snap her fingers at the Lidcotes?
Mrs. Lidcote shook her head, still smiling. No. It was enough to
defy my family. It was doubtful at one time if they would
tolerate her seeing me, and she almost had to disinfect herself after
each visit. I believe that at first my sister-in-law wouldn't let the
girls come down when Susy dined with her.
Well, isn't your cousin's present attitude the best possible proof
that times have changed?
Yes, yes; I know. She leaned forward from her sofa-corner, fixing
her eyes on his thin kindly face, which gleamed on her indistinctly
through her tears. If it's true, it'sit's dazzling. She says Leila's
perfectly happy. It's as if an angel had gone about lifting
gravestones, and the buried people walked again, and the living didn't
shrink from them.
That's about it, he assented.
She drew a deep breath, and sat looking away from him down the long
perspective of lamp-fringed streets over which her windows hung.
I can understand how happy you must be, he began at length.
She turned to him impetuously. Yes, yes; I'm happy. But I'm lonely,
toolonelier than ever. I didn't take up much room in the world
before; but nowwhere is there a corner for me? Oh. since I've begun
to confess myself, why shouldn't I go on? Telling you this lifts a
gravestone from me! You see, before this, Leila needed me. She
was unhappy, and I knew it, and though we hardly ever talked of it I
felt that, in a way, the thought that I'd been through the same thing,
and down to the dregs of it, helped her. And her needing me helped
me. And when the news of her marriage came my first thought was
that now she'd need me more than ever, that she'd have no one but me to
turn to. Yes, under all my distress there was a fierce joy in that. It
was so new and wonderful to feel again that there was one person who
wouldn't be able to get on without me! And now what you and Susy tell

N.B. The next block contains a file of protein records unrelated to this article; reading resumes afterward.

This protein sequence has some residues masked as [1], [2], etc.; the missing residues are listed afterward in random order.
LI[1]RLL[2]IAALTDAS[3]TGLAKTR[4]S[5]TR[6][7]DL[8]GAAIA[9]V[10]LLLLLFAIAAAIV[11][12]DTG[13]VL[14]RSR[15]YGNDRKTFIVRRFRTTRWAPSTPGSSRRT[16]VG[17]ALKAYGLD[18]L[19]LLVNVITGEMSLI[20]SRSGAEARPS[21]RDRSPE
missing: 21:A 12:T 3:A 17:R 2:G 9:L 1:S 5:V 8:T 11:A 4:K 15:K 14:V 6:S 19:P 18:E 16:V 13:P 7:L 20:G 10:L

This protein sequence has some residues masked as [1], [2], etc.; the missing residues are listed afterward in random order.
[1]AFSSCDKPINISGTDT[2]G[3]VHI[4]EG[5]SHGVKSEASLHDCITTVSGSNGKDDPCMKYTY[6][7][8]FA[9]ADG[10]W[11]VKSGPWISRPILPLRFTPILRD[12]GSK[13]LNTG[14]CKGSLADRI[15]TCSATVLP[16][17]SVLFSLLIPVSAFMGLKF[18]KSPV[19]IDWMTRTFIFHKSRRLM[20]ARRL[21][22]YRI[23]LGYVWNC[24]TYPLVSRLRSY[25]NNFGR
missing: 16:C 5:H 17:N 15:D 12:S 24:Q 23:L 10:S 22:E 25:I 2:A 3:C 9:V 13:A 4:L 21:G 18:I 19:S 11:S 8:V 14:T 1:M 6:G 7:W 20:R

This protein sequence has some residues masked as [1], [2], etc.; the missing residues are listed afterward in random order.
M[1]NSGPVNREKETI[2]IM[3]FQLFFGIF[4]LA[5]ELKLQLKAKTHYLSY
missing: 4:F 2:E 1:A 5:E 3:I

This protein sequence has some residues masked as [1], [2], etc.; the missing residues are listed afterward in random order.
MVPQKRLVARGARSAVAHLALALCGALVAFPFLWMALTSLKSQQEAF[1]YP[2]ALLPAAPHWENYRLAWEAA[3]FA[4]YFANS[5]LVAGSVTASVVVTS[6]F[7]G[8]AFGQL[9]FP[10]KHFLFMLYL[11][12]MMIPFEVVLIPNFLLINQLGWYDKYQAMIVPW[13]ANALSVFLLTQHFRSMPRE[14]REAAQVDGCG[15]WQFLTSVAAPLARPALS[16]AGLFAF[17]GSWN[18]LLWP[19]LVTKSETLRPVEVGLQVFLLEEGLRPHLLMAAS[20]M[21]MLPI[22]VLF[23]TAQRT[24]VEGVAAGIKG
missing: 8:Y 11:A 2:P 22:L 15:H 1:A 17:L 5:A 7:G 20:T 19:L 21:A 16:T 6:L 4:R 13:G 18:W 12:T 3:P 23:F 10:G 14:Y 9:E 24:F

me seems to have taken my child from me; and just at first that's all I
Of course it's all you feel. He looked at her musingly. Why
didn't Leila come to meet you?
That was really my fault. You see, I'd cabled that I was not sure
of being able to get off on the Utopia, and apparently my second
cable was delayed, and when she received it she'd already asked some
people over Sundayone or two of her old friends, Susy says. I'm so
glad they should have wanted to go to her at once; but naturally I'd
rather have been alone with her.
You still mean to go, then?
Oh, I must. Susy wanted to drag me off to Ridgefield with her over
Sunday, and Leila sent me word that of course I might go if I wanted
to, and that I was not to think of her; but I know how disappointed she
would be. Susy said she was afraid I might be upset at her having
people to stay, and that, if I minded, she wouldn't urge me to come.
But if they don't mind, why should I? And of course, if they're
willing to go to Leila it must mean
Of course. I'm glad you recognize that, Franklin Ide exclaimed
abruptly. He stood up and went over to her, taking her hand with one of
his quick gestures. There's something I want to say to you, he
The next morning, in the train, through all the other contending
thoughts in Mrs. Lidcote's mind there ran the warm undercurrent of what
Franklin Ide had wanted to say to her.
He had wanted, she knew, to say it once before, when, nearly eight
years earlier, the hazard of meeting at the end of a rainy autumn in a
deserted Swiss hotel had thrown them for a fortnight into unwonted
propinquity. They had walked and talked together, borrowed each other's